An example from Deep Space Nine would be the Founders, a cabal of scientists who use genetically-engineered troops and designer viruses to keep their subjects in line. The Founders, renowned for their xenophobia, were later unmasked as hermits who reside on a featureless, arid border planet. Since the Founders were persecuted throughout history, they made it a rule never to venture from home (unless on a reconnaissance or sabotage mission). When the Klingons managed to locate their planet and destroy it, it turned out that they had vacated without leaving any trace.
His Divine Shadow from Lexx. He ruled over a theocracy of 20,000 worlds with an iron fist for millenia. All for the purpose of using humans to defeat themselves by reducing them to willing slaves and livestock.
The Scrubs episode "My Princess" parodies this, where Dr. Cox tells his 4-year-old son Jack a fairy tale starring his colleagues from Sacred Heart Hospital in the various archetypes. The irritable Dean of Medicine Dr. Kelso becomes the Dark Lord Oslek, an Affably Evil overlord of the land. He has a cowed, hunchbacked assistant (Ted) and punishes all those who enter his forbidden forest.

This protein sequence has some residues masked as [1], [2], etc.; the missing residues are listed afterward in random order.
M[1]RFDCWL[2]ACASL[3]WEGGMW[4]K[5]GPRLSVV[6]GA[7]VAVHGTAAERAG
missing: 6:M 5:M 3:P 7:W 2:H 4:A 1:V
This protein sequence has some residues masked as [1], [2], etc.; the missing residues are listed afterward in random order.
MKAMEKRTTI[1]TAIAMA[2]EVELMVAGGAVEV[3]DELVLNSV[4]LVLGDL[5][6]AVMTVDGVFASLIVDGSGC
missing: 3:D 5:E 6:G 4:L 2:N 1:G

The Goa'uld of Stargate SG-1 are an entire race of this with an accompanying god complex. However, only the highest ranking ones (the so-called 'System Lords') have enough territory and forces to back the claim up, with the rest of the lesser Goa'uld serving one or another of the System Lords and usually plotting their downfall. They collectively control most of the Milky Way Galaxy at the start of the series, but are deeply fractioned and fighting each other more often than outside threats.